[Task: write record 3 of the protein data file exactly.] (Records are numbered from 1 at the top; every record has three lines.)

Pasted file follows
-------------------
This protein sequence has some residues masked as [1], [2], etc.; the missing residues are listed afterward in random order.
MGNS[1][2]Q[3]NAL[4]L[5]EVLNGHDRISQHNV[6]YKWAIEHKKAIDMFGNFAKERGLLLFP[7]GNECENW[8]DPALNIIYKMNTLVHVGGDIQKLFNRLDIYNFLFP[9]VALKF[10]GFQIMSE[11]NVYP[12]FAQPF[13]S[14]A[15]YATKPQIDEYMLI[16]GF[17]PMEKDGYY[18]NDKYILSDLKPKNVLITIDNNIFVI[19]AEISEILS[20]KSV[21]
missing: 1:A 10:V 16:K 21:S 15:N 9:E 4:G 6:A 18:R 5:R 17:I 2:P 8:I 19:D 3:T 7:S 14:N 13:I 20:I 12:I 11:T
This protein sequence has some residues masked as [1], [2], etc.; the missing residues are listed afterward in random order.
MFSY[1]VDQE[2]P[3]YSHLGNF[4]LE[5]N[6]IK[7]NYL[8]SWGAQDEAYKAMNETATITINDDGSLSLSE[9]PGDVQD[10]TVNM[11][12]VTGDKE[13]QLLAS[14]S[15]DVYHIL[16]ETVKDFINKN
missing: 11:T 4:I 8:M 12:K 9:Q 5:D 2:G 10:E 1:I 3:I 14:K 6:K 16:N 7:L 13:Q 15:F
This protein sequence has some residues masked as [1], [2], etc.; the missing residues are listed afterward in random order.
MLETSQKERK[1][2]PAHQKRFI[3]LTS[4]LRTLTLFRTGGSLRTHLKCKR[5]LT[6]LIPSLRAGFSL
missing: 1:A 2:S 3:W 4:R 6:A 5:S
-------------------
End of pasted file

This protein sequence has some residues masked as [1], [2], etc.; the missing residues are listed afterward in random order.
MLETSQKERK[1][2]PAHQKRFI[3]LTS[4]LRTLTLFRTGGSLRTHLKCKR[5]LT[6]LIPSLRAGFSL
missing: 1:A 2:S 3:W 4:R 6:A 5:S